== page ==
Has an off-limits (not precisely off-limits) brother (not exactly brother) ever been hotter than Hazel Kelly’s Beta Brother, Logan Jones? I’m positive you will give Zoey Petersen a pass for lusting over her adopted brother when you hear the things this naughty dirty talker says to her.
Hazel Kelly’s muse must have been working overtime because this novel is spicy. Logan and Zoey have been stewing over each other since first sight. A broken boy with a lot of baggage has little hope for a Happily Ever After, but the Petersens offer him a place in the family of foster and adopted misfits. He can’t stop self-destructing long enough to think he will ever be worthy of the girl who shines with an innocence that is utterly foreign to him, his foster sister. He makes the worst out of his new situation by going for the option of her best friend, Piper. And two kids desperate to tune out their reality make hell for each other while Zoey watches to her heartbreak.
A plot like this can go two ways: taboo relationships within a family story like these are either spicy and compelling or awkward enough to make you squick.
I know the reason stepbrother romances have taken off despite the forbidden fruit angle is that broken stepbrothers for fixer sisters warm the hearts of many pervy readers. (Hello! It’s not an insult, I’m a pervy reader, and this is a shout out to my people).
Logan and Zoey’s unrequited crush on one another is hatched the first night Logan lands himself at the Petersen’s dinner table. Broken boys with too much baggage tend to put their darkest wish on a pedestal and resort to bad decisions that feel familiar. It’s not that the two don’t want to be together or that their relationship separates them, and Hazel Kelly lets you know this. The root of the problem with these two is that Logan is comfortably self-destructing, and character development is the only thing that will save him. But Zoey gets to be protected by her charm.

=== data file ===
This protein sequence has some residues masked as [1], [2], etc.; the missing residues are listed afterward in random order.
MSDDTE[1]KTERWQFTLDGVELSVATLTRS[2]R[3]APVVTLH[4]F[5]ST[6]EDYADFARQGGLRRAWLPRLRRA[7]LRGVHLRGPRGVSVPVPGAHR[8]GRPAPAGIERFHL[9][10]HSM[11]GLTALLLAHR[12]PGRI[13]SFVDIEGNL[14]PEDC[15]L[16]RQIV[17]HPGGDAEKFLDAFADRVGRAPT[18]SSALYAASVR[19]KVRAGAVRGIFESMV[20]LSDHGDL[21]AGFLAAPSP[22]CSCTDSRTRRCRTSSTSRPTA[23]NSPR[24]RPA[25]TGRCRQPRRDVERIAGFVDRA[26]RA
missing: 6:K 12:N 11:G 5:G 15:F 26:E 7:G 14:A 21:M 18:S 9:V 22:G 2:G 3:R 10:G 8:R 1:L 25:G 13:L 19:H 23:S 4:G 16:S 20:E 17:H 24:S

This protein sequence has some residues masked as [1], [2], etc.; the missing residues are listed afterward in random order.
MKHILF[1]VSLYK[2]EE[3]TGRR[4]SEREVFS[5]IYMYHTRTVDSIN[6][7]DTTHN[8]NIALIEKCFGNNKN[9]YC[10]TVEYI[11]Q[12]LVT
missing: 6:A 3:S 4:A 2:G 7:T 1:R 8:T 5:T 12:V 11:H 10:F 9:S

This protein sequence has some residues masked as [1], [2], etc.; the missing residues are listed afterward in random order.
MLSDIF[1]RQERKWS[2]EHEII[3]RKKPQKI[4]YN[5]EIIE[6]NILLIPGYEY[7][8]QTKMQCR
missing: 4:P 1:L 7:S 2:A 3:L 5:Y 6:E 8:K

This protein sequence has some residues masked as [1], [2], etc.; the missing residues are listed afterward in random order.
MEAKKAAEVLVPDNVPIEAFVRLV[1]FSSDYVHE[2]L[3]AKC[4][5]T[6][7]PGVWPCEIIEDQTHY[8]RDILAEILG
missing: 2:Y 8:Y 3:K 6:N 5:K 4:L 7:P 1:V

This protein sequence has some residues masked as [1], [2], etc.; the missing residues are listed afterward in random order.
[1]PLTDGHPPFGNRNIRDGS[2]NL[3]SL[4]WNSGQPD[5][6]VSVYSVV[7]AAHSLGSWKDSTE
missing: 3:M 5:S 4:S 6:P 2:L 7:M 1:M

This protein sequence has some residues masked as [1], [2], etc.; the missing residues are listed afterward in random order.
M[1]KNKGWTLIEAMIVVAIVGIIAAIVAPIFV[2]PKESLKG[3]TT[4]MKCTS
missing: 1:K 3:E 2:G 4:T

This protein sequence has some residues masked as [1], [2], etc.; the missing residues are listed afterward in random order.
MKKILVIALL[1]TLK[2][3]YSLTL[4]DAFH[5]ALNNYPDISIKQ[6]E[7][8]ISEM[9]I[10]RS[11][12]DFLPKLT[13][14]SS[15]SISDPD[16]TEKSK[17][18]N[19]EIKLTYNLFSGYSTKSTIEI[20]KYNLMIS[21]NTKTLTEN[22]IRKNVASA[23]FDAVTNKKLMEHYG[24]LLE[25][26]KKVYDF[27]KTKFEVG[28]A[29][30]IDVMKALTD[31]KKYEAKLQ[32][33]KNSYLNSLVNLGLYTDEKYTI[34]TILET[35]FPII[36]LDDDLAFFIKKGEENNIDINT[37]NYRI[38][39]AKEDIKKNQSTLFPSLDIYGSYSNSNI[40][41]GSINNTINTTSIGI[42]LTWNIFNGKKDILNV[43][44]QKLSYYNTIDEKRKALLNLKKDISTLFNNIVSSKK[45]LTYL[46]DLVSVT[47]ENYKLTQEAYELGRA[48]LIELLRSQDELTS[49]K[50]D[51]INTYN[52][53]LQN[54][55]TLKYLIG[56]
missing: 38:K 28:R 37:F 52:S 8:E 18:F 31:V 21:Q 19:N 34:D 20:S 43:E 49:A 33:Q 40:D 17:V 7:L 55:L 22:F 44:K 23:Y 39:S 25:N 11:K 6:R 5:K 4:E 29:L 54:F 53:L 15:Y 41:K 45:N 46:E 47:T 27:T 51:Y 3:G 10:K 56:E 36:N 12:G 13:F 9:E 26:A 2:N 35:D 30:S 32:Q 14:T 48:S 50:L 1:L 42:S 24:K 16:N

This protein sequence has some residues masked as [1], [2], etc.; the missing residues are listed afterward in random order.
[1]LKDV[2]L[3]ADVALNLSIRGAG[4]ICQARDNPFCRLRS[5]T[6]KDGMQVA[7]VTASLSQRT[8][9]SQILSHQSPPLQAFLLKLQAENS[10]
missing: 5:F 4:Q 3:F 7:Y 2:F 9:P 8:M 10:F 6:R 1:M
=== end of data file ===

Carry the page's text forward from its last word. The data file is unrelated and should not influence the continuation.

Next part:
“I didn’t know you used to be vegetarian.”
“We never really talk about it,” she said. “It was a difficult time for everybody.”
I cocked my head.
“Anyway, I’ve accepted that I’m as awful as bacon is delicious, and I just try to be really diligent about recycling now instead.”
To counter the heavy push and pull of the main plot is Nina and the Barnacle Club’s comic relief. A good author knows that lighthearted alcoholism in college has a lot of mileage. Nina, the pimp of good times and questionable choices, is easy to love. She is also the source of great wisdom:
“It’s totally okay to have principles in a world full of sinners who still believe in saints.”
Hazel Kelly rewards her fans for good behavior by giving us Nina in the follow up to this book, Friends with Benefits. Her hero is Logan’s bestie Carter who plays his snarky frat brother.
But the genuine gold in this novel is the Petersen’s family dynamic. The reality check is that parents have to prioritize putting out fires, and what we consider as problems or obstacles when we are young become relative to the big picture. The fallout of two non-related kids being in love falls short when you have bigger fish to fry and as far as the world continues turning.
About Hazel Kelly:
Hazel Kelly is an Amazon Top 12 bestselling author who writes sweet & steamy romance novels. Her stories are full of witty banter and warm fuzzies, so if you like smiling all over, you’ve come to the right place 😉
Originally from Chicago, she now lives in Ireland with her favorite Dubliner and their three-legged cat. When she’s not writing, she enjoys connecting with readers, traveling the globe in search of cozy hammocks to write in, and daydreaming about book boyfriends in her backyard.
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